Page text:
Corporate hacks make us all vulnerable

It is becoming common for major companies to get hacked and have millions of people's data released into the wild. These events leave users with no real protection besides changing their passwords regularly. Changing your password over and over will have no value if your targeted by a crook that knows your Social Security number, your address, and any other required verification information. The criminal can change your password at will, drain your bank account, close your credit cards, the list goes on and on. If a crook can answer the questions, they will get in. Careless corporations will force the consumer to use very complex means to prove account ownership. With time, privacy will not exist, and all consumer data will be exposed and available somewhere, and I wonder how people will prove they are real people? If every secret question answer you have created is on the Internet, how can one secure anything without biometric scans? I assume that someday we will be forced to use biometric scanning devices, but it will be years until they are reliable enough for everyday use. Even then, someone will be careless and release the data to the world's hackers.

Multi-Factor authentication

Multi-factor authentication has been in use for many years by most consumers already in the form of debit or credit cards. To use the card, one needs the card and the PIN now. Credit cards are not necessarily valid; however, one needs the three-digit card verification code online. Computer users can use two-factor authentication or 2FA with USB devices, cell phones, or dedicated devices. The USB device plugs into the computer and generates a one-time password allowing the user to log in when needed. USB devices are the most popular since they are small and affordable, yet they have compatibility issues. One may not log into all their websites, or they may not use their favorite Internet browser.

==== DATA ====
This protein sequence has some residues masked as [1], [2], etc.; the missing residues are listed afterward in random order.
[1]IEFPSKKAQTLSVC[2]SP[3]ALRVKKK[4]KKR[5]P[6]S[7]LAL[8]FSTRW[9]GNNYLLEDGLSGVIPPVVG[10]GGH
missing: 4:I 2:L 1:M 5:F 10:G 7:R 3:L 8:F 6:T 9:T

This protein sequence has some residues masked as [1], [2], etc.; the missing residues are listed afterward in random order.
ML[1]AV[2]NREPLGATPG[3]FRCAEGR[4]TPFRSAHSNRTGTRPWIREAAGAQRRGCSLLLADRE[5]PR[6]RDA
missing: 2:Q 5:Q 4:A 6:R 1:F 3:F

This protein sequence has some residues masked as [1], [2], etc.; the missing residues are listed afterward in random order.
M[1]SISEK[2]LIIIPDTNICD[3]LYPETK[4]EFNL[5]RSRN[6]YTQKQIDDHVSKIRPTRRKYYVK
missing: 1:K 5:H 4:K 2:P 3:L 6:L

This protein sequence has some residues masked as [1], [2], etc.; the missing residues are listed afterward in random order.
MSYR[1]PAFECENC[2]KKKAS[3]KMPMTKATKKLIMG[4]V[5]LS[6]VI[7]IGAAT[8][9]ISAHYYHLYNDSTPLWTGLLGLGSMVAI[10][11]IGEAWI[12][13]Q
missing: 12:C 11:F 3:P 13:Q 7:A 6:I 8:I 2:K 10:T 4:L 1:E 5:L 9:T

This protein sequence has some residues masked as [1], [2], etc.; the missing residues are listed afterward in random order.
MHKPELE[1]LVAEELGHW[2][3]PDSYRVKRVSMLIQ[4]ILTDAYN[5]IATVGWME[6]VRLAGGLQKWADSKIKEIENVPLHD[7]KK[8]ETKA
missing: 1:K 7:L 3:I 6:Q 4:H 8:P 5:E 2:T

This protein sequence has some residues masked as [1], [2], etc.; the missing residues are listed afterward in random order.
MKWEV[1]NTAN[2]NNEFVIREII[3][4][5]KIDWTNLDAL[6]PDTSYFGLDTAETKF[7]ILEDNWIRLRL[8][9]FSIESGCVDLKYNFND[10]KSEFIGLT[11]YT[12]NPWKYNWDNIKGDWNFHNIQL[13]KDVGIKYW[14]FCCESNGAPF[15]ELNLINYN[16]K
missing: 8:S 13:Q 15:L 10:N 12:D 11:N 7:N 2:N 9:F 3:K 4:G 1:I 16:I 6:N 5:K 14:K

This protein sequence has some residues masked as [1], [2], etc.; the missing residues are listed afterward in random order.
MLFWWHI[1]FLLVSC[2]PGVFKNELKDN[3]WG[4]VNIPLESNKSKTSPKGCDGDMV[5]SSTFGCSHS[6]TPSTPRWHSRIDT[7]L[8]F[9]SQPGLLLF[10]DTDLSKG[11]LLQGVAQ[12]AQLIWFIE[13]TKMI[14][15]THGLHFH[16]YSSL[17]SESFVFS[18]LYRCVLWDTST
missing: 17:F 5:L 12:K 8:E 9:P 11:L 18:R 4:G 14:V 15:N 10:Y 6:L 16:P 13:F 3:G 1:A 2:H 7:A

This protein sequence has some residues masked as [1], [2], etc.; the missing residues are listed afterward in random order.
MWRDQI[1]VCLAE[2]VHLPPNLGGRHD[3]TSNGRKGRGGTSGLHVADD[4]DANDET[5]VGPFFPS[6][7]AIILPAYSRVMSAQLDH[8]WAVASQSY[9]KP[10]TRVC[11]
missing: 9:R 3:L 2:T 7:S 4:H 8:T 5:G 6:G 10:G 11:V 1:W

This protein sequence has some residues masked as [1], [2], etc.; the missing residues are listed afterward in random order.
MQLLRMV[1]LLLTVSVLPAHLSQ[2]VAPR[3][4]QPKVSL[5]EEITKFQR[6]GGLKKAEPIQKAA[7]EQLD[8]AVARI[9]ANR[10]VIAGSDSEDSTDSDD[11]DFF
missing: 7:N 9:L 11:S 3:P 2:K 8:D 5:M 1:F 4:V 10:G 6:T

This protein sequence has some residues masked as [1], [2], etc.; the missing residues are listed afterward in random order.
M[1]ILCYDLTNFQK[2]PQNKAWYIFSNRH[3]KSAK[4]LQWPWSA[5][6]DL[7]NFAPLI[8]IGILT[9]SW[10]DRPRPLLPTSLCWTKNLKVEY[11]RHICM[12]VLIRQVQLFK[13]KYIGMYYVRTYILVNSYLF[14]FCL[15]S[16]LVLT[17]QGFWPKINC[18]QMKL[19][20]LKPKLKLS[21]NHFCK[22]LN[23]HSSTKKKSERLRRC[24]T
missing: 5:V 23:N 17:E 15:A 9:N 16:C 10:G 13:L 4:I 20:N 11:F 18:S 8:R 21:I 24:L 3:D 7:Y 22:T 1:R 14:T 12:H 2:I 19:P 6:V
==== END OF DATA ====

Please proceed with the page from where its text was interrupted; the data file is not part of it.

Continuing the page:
Cell phones receive a text message or pop up with a password that the user enters to log in to a web page or an online account. They need to acknowledge the activity on the device, allowing them to continue on the computer. Dedicated devices produce a code that, at a specific time, the code must be entered correctly, or wait and enter a new code. 2FA helps secure your password from being stolen, but it does not prevent companies from carelessly losing data.

Person using two factor authentication to sign in to account.

Two factor authentication can be used for many websites

Security Hardware

Over the years, a wide variety of hardware and tools have become available for people to secure their computers. Businesses have other demands than the consumer, but most small businesses do not need to spend the extra money acquiring business-grade hardware. Business-grade hardware is supposedly more resistant to attack. Yet, time and time again, companies build weaknesses in their devices that no one knows about until a security researcher stumbles upon them. These situations are good because the issue is fixable. The other side of the coin is hackers find these weaknesses and sell them to the highest bidder, allowing for attacks on companies who have no idea they are vulnerable. Usually, the consumer is the one that pays in the form of data breaches.